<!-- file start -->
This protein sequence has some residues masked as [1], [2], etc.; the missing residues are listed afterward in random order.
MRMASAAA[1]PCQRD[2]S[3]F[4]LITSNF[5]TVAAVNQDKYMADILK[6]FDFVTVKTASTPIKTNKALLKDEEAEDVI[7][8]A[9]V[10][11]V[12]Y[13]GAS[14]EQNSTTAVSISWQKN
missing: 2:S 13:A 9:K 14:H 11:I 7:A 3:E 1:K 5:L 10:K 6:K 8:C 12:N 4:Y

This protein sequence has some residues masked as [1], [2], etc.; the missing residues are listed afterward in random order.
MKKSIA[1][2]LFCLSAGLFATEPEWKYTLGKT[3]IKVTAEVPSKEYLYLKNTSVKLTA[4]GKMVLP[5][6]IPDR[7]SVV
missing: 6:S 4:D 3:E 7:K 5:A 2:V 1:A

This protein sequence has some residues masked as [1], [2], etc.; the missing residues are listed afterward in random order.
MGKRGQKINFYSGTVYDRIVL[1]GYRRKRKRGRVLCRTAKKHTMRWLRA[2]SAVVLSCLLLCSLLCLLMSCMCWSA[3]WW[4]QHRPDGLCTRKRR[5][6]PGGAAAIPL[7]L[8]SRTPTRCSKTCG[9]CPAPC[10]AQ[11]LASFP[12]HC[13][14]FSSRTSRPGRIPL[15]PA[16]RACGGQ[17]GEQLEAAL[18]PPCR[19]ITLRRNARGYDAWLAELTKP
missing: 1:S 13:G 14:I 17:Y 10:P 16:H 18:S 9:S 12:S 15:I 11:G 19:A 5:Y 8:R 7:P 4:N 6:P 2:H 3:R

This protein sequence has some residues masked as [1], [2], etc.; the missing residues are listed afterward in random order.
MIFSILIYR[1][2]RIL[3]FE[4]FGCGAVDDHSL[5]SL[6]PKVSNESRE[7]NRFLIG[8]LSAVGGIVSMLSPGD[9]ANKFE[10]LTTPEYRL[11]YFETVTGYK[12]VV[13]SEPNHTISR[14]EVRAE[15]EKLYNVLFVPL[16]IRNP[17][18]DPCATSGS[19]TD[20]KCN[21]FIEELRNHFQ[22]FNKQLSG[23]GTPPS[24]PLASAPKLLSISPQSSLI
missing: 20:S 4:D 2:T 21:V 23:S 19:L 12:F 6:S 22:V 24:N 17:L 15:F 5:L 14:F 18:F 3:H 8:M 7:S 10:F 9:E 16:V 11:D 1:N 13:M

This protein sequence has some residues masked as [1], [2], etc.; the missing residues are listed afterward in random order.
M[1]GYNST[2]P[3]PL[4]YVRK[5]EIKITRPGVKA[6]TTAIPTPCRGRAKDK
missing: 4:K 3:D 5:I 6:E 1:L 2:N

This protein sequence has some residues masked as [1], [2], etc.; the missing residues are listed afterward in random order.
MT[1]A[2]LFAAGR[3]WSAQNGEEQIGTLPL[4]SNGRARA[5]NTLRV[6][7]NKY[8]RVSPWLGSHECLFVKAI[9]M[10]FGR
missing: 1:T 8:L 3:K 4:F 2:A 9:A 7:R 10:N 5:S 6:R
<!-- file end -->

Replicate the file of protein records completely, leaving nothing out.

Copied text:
This protein sequence has some residues masked as [1], [2], etc.; the missing residues are listed afterward in random order.
MRMASAAA[1]PCQRD[2]S[3]F[4]LITSNF[5]TVAAVNQDKYMADILK[6]FDFVTVKTASTPIKTNKALLKDEEAEDVI[7][8]A[9]V[10][11]V[12]Y[13]GAS[14]EQNSTTAVSISWQKN
missing: 2:S 13:A 9:K 14:H 11:I 7:A 3:E 1:K 5:L 10:K 6:K 8:C 12:N 4:Y

This protein sequence has some residues masked as [1], [2], etc.; the missing residues are listed afterward in random order.
MKKSIA[1][2]LFCLSAGLFATEPEWKYTLGKT[3]IKVTAEVPSKEYLYLKNTSVKLTA[4]GKMVLP[5][6]IPDR[7]SVV
missing: 6:S 4:D 3:E 7:K 5:A 2:V 1:A

This protein sequence has some residues masked as [1], [2], etc.; the missing residues are listed afterward in random order.
MGKRGQKINFYSGTVYDRIVL[1]GYRRKRKRGRVLCRTAKKHTMRWLRA[2]SAVVLSCLLLCSLLCLLMSCMCWSA[3]WW[4]QHRPDGLCTRKRR[5][6]PGGAAAIPL[7]L[8]SRTPTRCSKTCG[9]CPAPC[10]AQ[11]LASFP[12]HC[13][14]FSSRTSRPGRIPL[15]PA[16]RACGGQ[17]GEQLEAAL[18]PPCR[19]ITLRRNARGYDAWLAELTKP
missing: 1:S 13:G 14:I 17:Y 10:P 16:H 18:S 9:S 12:S 15:I 11:G 19:A 5:Y 8:R 7:P 4:N 6:P 2:H 3:R

This protein sequence has some residues masked as [1], [2], etc.; the missing residues are listed afterward in random order.
MIFSILIYR[1][2]RIL[3]FE[4]FGCGAVDDHSL[5]SL[6]PKVSNESRE[7]NRFLIG[8]LSAVGGIVSMLSPGD[9]ANKFE[10]LTTPEYRL[11]YFETVTGYK[12]VV[13]SEPNHTISR[14]EVRAE[15]EKLYNVLFVPL[16]IRNP[17][18]DPCATSGS[19]TD[20]KCN[21]FIEELRNHFQ[22]FNKQLSG[23]GTPPS[24]PLASAPKLLSISPQSSLI
missing: 20:S 4:D 2:T 21:V 23:S 19:L 12:F 6:S 22:V 24:N 17:L 15:F 5:L 14:F 18:F 3:H 8:M 7:S 10:F 9:E 16:V 11:D 1:N 13:M

This protein sequence has some residues masked as [1], [2], etc.; the missing residues are listed afterward in random order.
M[1]GYNST[2]P[3]PL[4]YVRK[5]EIKITRPGVKA[6]TTAIPTPCRGRAKDK
missing: 4:K 3:D 5:I 6:E 1:L 2:N

This protein sequence has some residues masked as [1], [2], etc.; the missing residues are listed afterward in random order.
MT[1]A[2]LFAAGR[3]WSAQNGEEQIGTLPL[4]SNGRARA[5]NTLRV[6][7]NKY[8]RVSPWLGSHECLFVKAI[9]M[10]FGR
missing: 1:T 8:L 3:K 4:F 2:A 9:A 7:R 10:N 5:S 6:R